Archive - News Article
A local environmental watchdog group and a local community advocacy group are working together toward cleaner air and warmer homes in the Owens Valley.
Great Basin Unified Air Pollution Control District has nearly $5 million to put toward air pollution reduction. And, the Inyo Mono Advocates for Community Action has been awarded $500,000 by Great Basin to replace residentsâ€™ inefficient fire places and old wood stoves. IMACA will start in the southern part of Inyo County and work its way north.
Eastern Sierra Transit Authority is seeking charitable people who care about the communities in the Eastern Sierra to help â€śStuff-A-Busâ€ť with non-perishable food items to support the Salvation Army food pantry.
Food collected during the Stuff-A-Bus campaign will be distributed to families in need this holiday season.
ESTA currently has donation boxes on each bus in the Bishop, Lone Pine and Mammoth areas to collect non-perishable food items from riders and has teamed up with KIBS/KBOV for a live remote broadcast from the Kmart parking lot today from 1-3 p.m.
CalFire and air quality control officials are on full alert this week due to extreme winds that began hammering the Eastern Sierra yesterday.
The state fire agency suspended all burn permits on state responsibility lands within Inyo, Mono and San Bernardino counties, while Great Basin Air Pollution Control District issued health advisories related to blowing dust.
A new class at Big Pine High School aims to teach students marketable skills while at the same time trying to boost the townâ€™s commerce and visibility.
The town lacks a Chamber of Commerce so the Inyo County Office of Education has prepared an accredited course for students that will also fill the void left from by the lack of a chamber.
It was either a bathroom break for X-Ray, Bishopâ€™s K-9 police officer, or an â€śarea checkâ€ť that led to the weekend arrest of a 23-year-old Bishop resident for alleged possession of illegal narcotics.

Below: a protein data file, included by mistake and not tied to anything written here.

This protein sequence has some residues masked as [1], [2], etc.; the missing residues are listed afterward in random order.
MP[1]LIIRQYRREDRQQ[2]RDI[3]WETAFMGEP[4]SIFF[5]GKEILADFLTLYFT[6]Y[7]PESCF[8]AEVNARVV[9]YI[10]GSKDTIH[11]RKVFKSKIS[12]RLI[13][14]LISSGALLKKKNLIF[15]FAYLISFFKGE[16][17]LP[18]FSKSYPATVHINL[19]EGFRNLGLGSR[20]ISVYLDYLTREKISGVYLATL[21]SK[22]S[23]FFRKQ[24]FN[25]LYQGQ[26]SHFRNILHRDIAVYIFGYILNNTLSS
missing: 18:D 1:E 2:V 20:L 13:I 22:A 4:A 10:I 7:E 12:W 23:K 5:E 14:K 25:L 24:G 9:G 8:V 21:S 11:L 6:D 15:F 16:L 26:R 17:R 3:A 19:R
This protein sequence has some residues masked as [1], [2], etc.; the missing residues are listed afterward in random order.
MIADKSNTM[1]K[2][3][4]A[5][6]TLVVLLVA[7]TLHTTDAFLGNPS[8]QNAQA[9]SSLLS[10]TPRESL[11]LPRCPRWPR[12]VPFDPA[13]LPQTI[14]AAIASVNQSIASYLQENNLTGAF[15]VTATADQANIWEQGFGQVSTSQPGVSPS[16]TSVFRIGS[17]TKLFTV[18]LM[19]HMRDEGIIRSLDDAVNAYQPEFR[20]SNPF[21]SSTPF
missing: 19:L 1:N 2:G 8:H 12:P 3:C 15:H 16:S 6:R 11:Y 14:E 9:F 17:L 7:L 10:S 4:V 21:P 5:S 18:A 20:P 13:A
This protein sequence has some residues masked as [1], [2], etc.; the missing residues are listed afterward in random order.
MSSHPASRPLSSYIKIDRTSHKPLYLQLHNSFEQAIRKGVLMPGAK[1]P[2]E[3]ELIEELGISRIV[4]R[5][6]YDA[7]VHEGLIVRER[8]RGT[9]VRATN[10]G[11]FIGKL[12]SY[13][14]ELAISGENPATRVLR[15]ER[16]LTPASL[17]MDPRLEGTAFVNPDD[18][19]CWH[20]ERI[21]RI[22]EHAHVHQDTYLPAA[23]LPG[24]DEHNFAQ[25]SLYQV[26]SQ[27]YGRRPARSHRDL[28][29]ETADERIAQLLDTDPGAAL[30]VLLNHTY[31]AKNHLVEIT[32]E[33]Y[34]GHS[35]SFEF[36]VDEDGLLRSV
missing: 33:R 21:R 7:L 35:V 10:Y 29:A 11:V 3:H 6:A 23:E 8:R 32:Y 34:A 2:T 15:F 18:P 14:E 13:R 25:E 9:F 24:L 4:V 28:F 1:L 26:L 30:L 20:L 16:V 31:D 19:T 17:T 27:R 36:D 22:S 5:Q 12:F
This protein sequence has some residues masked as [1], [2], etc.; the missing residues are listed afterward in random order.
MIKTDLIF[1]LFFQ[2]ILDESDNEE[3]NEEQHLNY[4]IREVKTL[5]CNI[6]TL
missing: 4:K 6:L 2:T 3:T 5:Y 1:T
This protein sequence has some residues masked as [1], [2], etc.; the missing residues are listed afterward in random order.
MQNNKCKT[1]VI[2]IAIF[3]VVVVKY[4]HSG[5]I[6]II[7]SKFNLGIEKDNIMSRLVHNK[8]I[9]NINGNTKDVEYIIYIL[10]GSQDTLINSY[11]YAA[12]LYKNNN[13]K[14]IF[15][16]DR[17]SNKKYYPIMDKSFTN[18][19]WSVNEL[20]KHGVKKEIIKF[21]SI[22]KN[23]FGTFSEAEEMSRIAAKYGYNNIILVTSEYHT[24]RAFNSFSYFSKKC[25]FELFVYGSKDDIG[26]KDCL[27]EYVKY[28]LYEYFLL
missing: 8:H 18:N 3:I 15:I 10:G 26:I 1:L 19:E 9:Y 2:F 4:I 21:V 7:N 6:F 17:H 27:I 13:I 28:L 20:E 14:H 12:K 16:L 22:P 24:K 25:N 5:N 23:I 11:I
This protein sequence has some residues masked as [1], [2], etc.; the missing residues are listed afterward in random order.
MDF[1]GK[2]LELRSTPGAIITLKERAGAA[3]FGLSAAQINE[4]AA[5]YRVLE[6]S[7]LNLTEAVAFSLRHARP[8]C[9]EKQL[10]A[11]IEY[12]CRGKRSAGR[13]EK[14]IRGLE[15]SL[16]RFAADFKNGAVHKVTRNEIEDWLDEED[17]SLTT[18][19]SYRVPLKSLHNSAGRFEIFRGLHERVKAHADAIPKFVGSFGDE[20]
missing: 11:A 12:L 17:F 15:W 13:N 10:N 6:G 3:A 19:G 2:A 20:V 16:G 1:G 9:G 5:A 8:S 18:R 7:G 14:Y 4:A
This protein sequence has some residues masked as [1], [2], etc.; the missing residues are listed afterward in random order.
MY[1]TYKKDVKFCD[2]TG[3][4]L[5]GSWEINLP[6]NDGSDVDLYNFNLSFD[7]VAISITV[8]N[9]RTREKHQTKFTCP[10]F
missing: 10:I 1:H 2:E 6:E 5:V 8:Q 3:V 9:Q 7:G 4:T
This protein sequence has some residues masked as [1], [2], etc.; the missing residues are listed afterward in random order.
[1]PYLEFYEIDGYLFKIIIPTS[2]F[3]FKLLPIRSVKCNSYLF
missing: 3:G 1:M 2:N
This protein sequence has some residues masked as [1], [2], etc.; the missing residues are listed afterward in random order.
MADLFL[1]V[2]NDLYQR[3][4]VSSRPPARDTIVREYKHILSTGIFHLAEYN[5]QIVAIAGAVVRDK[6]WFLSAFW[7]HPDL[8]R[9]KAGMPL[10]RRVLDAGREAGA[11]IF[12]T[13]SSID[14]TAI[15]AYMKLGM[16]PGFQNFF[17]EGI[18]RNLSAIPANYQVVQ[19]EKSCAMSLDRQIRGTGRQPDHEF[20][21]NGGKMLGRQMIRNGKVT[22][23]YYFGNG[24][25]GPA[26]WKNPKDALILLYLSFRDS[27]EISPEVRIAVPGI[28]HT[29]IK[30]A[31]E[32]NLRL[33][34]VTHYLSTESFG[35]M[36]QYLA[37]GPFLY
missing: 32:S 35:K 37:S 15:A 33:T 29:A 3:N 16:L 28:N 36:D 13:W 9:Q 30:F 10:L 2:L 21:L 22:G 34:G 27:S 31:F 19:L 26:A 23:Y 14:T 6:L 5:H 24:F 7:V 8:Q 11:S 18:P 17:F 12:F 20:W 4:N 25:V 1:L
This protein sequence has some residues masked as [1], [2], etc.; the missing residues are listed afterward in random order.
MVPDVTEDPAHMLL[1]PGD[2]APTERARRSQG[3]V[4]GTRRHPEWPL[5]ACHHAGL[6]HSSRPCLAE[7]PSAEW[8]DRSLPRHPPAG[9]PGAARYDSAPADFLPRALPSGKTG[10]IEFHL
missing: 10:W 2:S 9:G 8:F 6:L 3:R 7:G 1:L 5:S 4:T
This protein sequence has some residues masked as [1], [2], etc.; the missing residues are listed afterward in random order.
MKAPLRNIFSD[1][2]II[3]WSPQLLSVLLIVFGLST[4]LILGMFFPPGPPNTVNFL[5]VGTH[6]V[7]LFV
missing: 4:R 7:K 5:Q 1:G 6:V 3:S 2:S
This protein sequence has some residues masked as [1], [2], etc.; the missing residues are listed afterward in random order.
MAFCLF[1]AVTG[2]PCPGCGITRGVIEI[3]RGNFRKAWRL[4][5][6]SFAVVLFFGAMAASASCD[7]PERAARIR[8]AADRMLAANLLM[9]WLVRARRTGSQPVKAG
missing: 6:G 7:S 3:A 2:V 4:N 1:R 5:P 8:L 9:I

According to a Bishop PD press release, Officer Brent Gillespie â€śconducted an area checkâ€ť in a parking lot between Willow Street and Whitney Alley, â€śallowing his canine partner, X-Ray, to check the parking lotâ€ť at about 2:05 a.m. Saturday, Nov. 26.
The parking lot is not far from a local saloon and used by patrons of that establishment.
Itâ€™s beginning to look a lot like Christmas in Bishop and the local Chamber of Commerce is ringing in the season with a holiday bash this weekend.
The Bishop Area Chamber of Commerce and local business owners are inviting the community out to Bishopâ€™s annual small-town gathering, tree lighting ceremony and the ever-popular Street of Lights this Friday.
The evening will kick off at 4:30 p.m. when Santa Claus arrives at the Chamber of Commerce to hear what local youngsters want under their tree this year and have photos taken.
The Bishop Volunteer Fire Department and Bishop Rural Fire Protection District have made some recent clarifications to its list of responsibilities, as well as to those of some the volunteers.
Ski areas in California received good news this past week from the U.S. Forest Service, with the promise of up to 600 new jobs.
The Ski Area Recreational Opportunity Enhancement Act of 2011, which was signed by President Barack Obama on Nov. 7, is estimated to create and annually sustain up to 600 extra jobs nationwide.
â€śThis is very good news for us,â€ť said Mammoth Mountain Ski Area spokesperson Joani Lynch.
She was not alone in her enthusiasm.
â€śThis is great news for promoting job growth and economic stimulus in California,â€ť said Regional Forester Randy Moore.
Bishopâ€™s Public Works Department is planning major projects for the near future to replace aging infrastructure and possibly add to the commercial viability of the city.
According to Public Works Director Dave Grah, a 1,000-foot section of busy sewer line located in the City Park needs to be replaced and a street improvement project is being planned for Warren Street.
Despite the cramped quarters, the Bishop Police Department is expanding in staffing and on the World Wide Web.
The PD recently added a public information officer position to its roster and is making daily activities logs and press releases available on the Internet. The push toward increased transparency and public outreach by the department will not be a new cost for taxpayers, either.
â€śItâ€™s not a paid position,â€ťsaid BPD Dispatcher and new PIO Katie Coffman. â€śWe all wear a lot of different hats around here.â€ť
Coffman works with Pam Galvin, records supervisor, who updates the website.